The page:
Over half of all postmenopausal women will develop a fracture related to osteoporosis during their lifetime, including 15% who will suffer hip fractures. Although fewer men than women develop osteoporosis, more than one-third of men who sustain a hip fracture die within 1 year. A new statement issued by the United States Preventive Services Task Force (USPSTF) aims to provide clinicians with current, evidence-based recommendations for osteoporosis screening. These recommendations, published in the January 2011Annals of Internal Medicine, are designed to assist clinicians on the appropriate time to initiate osteoporosis screening based on patient characteristics and clinical data.
Major Modifications to Osteoporosis Recommendations
In 2002, the USPSTF recommended to routinely screen women aged 65 and older for osteoporosis and screen women between the ages of 60 and 64 with an increased risk for osteoporotic fractures. Since 2002, a wealth of data has emerged on risk among younger women. Accordingly, the new recommendation extended screening for osteoporosis to women aged 65 or older and in younger women whose fracture risk is equal to or greater than that of a 65-year-old Caucasian woman who has no additional risk factors. The current guidelines contain no recommendation for or against osteoporosis screening in younger women.
“Validation studies on tools to predict osteoporosis risk have been completed, and these investigations have revealed that risk assessment tools can accurately identify potential osteoporosis risk.”
In 2002, a single osteoporosis screening tool was not recommended for universal use. Since that time, validation studies on tools to predict osteoporosis risk have been completed, and these investigations have revealed that risk assessment tools can accurately identify potential osteoporosis risk. The World Health Organization Fracture Risk Tool, or FRAX, is one such validated screening assessment that requires little clinical information and is now recommended. The updated guidelines also note that bone mineral density testing should be utilized if women are at increased risk for osteoporosis. It should also be noted that the 2011 USPSTF recommendations for women are congruent with those issued by other organizations, including the National Osteoporosis Foundation.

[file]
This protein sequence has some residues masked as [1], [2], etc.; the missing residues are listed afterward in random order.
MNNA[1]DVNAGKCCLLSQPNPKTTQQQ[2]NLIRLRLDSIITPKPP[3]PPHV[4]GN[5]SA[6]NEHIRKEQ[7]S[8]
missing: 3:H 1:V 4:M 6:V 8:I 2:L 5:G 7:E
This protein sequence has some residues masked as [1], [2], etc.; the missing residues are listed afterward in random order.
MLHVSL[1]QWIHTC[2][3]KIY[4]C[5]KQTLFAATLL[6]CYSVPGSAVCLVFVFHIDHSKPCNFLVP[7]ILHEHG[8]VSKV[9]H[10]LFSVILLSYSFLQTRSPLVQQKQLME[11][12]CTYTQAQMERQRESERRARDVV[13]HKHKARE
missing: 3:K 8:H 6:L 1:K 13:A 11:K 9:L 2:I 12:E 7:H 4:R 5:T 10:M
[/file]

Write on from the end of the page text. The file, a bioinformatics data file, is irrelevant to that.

Concrete Osteoporosis Recommendations Needed for Men
At this time, the available evidence for osteoporosis screening in men is insufficient. The USPSTF is not for or against the screening of osteoporosis in men. However, the National Osteoporosis Foundation recommends screening all men over the age of 70 and high-risk men aged 50 to 69. That said, the USPSTF did not make a recommendation specifically for men because the data are not robust. To improve the ranking of recommendations for men, it is clear that additional research is needed to assess the balance between benefits and harms of osteoporosis screening.
In addition to building the knowledge base on osteoporosis screening in men, it’s also important to establish more specificity around the appropriate interval timing between screenings for all people at risk for the disease. An upper endpoint age is also currently unavailable, per the USPSTF, because the data in this area of research are lacking. Additionally, it behooves researchers to develop a greater understanding of how well these recommendations may translate to special populations. Future studies should aim to include more ethnic and racial minority patients. In the meantime, clinicians can manage patients confidently when utilizing the current USPSTF guidelines in their practice. They should offer women a complete package of effective preventive services, including osteoporosis screening around the time of menopause, to help patients live longer, healthier lives.
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